Kebs steps up tests to lock out aflatoxin infested EAC maize – Business Daily

Kenya Bureau of Standards (Kebs) Managing Director Bernard Njiraini. PHOTO | LUCY WANJIRU | NMG
Kenya has stepped up surveillance along borders to ensure the safety of maize, as farmers from the East African Community start exporting their produce from this season.
Kenya Bureau of Standards (Kebs) managing director Bernard Njiraini Monday said: “We have positioned our laboratories to do rapid tests. We have intensified our surveillance, testing and frequency and we can guarantee Kenyans that the maize that is coming into the country has met the threshold of the standards,” he said.
Mr Njiraini, who made the remarks in Eldoret during a fact-finding tour in the North Rift region said the grains have to meet the maximum permissible aflatoxin levels of 10 parts per billion to be allowed to enter the Kenyan market.
He said that countries within the region had developed and harmonised their standards to protect consumers in the countries.
“We have an understanding with the countries that the product that is coming from them to our country, should be inspected, certified and issued with the certificate of conformity,” said Lt. Col. (Rtd) Njiraini.
In the past two weeks, the influx of grains from the EAC states has resulted in a drop in the prices in the Kenyan market by Sh400 to Sh2800 per 90-kilogramme bag.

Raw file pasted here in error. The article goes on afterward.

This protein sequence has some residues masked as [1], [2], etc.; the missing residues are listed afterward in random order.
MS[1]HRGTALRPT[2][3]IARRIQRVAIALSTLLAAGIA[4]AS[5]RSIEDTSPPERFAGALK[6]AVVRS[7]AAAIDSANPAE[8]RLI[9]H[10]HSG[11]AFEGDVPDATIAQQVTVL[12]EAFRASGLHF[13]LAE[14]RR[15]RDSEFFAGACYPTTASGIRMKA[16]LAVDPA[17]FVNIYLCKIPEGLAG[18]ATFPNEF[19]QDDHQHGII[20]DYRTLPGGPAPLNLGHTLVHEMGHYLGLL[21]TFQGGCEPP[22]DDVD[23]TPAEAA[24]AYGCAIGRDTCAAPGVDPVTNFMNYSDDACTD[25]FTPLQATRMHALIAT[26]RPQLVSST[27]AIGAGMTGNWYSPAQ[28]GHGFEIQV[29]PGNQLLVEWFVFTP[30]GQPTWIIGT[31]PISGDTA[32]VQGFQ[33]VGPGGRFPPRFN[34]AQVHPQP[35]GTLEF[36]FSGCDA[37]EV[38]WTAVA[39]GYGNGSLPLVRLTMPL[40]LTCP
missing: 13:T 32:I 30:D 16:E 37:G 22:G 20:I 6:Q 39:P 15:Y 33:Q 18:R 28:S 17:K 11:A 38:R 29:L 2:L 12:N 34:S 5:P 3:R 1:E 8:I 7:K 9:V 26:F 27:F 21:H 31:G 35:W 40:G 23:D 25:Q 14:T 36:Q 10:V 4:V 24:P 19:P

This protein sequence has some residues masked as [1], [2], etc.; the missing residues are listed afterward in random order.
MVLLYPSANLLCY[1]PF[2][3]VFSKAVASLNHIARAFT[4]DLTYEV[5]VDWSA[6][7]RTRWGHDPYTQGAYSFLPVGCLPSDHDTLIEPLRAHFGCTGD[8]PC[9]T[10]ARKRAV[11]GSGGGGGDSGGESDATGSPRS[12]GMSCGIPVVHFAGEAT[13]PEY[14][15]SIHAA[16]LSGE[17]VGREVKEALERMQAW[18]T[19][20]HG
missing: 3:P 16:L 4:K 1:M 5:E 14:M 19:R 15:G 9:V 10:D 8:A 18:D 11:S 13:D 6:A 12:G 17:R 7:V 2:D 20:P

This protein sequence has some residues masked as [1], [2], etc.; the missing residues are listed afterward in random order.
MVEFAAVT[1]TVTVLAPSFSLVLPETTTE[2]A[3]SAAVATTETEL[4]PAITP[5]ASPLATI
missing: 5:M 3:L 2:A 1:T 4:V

Currently, the maize is retailing at 2,800 for a 90-kilo bag with a similar bag of maize from Tanzania retailing between Tsh60, 000 and Tsh65, 000 whereas Ugandan maize is going for Sh2650.
On February 4, the state agency held deliberation with the cereal millers Association in a bid to promote the quality of the flour in the market.
Aflatoxin has been a major headache in the cereal sector. Last year, the agency recalled maize flour from the market for failure to meet the standards for human consumption.
Mr Njiraini on Monday urged the counties to come up with mechanisms such as the modern dryers to ensure proper post-harvest handling of the grains.
“We have seen moisture content levels contributing to aflatoxin in maize. We want to advise counties to facilitate drying of maize to curb aflatoxin in the grains,” he added.
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By Kwetu Buzz

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